Mining companies were the first to discover that gas could be used for light and heat. In 1727 Carlisle Spedding lit his office at Whitehaven colliery in the UK with methane from his coal mine and by 1792 William Murdoch was lighting his house at Redruth, Cornwall by gas produced in an iron retort. In 1801 Philippe Lebon demonstrated gas lighting publicly in Paris and in 1817 Samuel Clegg developed the first gas meter. By 1826 James Sharp had installed an experimental gas cooker at his house in Northampton, England and by the early 1900s gas use was widespread. In 1949 the British gas industry was nationalised as part of a post-war programme of bringing infrastructure into public ownership. 1,037 separate undertakings, previously under private or municipal ownership, were amalgamated into 12 area gas boards and today it remains the largest single supply network in the world. All this gas was produced from coal or oil and when burnt it gave off mostly hydrogen and carbon dioxide.
The Chinese are believed to have used natural gas as early as the 3rd century AD and its use was certainly common in the USA from the second half of the 19th century. Natural gas was initially imported to Britain in liquid form from 1959 for use in new plants, but after large quantities of natural gas were discovered off the coast of Yorkshire in 1965, the industry decided to supply this gas direct to consumers. Natural gas, which is predominantly methane, has very different burning properties from “manufactured gas”, which is why equipment needed to be converted. The conversion from coal-manufactured gas to “natural gas” was not done to reduce carbon emissions, but it can now be used to illustrate how it is possible to make the future changes we need in order to de-carbonise our domestic energy systems.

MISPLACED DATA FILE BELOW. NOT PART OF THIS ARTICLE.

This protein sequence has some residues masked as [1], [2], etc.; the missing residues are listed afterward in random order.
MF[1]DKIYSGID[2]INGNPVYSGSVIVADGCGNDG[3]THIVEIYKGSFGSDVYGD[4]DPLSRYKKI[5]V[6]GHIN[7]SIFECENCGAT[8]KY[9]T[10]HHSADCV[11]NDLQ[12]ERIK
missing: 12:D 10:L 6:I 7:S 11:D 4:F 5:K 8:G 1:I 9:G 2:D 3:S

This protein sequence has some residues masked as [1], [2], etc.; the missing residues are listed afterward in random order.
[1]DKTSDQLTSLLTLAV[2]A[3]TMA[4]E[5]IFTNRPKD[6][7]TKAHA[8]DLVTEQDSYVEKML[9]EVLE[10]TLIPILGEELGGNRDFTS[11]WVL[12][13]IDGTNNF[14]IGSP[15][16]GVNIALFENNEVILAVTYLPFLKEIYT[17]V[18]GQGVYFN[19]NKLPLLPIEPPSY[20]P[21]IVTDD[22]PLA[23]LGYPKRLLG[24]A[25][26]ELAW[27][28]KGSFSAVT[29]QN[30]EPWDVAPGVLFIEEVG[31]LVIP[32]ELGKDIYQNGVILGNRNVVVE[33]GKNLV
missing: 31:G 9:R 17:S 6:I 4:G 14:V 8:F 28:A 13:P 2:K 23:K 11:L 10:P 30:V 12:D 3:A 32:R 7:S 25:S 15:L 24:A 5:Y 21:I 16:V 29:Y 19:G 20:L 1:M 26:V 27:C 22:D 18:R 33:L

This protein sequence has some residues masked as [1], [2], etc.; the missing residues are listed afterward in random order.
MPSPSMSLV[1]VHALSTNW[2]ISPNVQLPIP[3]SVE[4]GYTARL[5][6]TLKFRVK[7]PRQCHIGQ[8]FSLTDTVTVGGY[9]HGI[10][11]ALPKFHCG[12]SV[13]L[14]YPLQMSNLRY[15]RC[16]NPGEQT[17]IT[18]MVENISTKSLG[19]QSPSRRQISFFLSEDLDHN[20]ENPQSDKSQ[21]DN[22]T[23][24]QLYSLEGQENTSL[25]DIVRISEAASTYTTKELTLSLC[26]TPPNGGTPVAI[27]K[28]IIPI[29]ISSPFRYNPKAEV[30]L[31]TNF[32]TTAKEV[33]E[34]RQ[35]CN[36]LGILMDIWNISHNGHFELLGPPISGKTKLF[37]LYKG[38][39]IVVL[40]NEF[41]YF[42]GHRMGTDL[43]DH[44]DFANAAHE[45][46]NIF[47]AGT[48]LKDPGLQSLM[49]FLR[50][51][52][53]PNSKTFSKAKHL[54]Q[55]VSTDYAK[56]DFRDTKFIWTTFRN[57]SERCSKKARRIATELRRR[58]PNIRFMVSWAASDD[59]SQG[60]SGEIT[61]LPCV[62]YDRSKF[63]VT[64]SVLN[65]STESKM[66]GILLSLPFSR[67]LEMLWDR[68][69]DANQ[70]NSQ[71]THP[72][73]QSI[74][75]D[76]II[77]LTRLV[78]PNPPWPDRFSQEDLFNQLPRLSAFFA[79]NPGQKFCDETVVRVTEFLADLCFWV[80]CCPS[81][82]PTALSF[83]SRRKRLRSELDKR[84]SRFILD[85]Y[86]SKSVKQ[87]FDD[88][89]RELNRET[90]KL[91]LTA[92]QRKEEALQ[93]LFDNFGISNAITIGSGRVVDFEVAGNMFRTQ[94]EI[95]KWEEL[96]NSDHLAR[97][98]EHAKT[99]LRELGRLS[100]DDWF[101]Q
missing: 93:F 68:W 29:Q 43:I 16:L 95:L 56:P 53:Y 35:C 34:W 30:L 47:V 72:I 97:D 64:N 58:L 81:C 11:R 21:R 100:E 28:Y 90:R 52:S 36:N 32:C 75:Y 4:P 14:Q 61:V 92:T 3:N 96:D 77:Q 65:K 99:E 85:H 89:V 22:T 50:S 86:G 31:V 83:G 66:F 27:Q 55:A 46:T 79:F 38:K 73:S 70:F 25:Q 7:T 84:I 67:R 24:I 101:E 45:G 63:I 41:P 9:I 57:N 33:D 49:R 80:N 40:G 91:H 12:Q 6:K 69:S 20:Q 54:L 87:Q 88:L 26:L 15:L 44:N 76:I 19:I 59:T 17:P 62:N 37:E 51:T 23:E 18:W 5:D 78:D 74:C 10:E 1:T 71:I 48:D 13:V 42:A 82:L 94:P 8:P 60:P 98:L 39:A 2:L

In a historical period and place where government intervention in the market, even though frequently necessary to prevent failure, has, for decades, been ideologically out of favour, the rapid transition to natural gas was, unambiguously, a centrally coordinated and state-led operation. All sorts of things had to be aligned including the manufacture of appliances, the fuel itself and its dependent infrastructure, a skilled workforce, consumers and homes. Without this rapid uptake would have been impossible. ‘The massive organisation responsible for conversion can itself be visualised as a parallel actor-network, in which gas board staff, contractors, appliance manufacturers and gas consumers are linked together by information campaigns, gas pipelines, contractual arrangements, industrial relations agreements and millions of conversion kits,’ write Clare Hanmer and Simone Abram. The opportunities for business, they note, were also ample, ‘one appliance manufacturer, the Radiation Group of companies, provided conversion sets for over three million cookers, two million water heaters, 1.7 million fires and 52,000 central heating units.’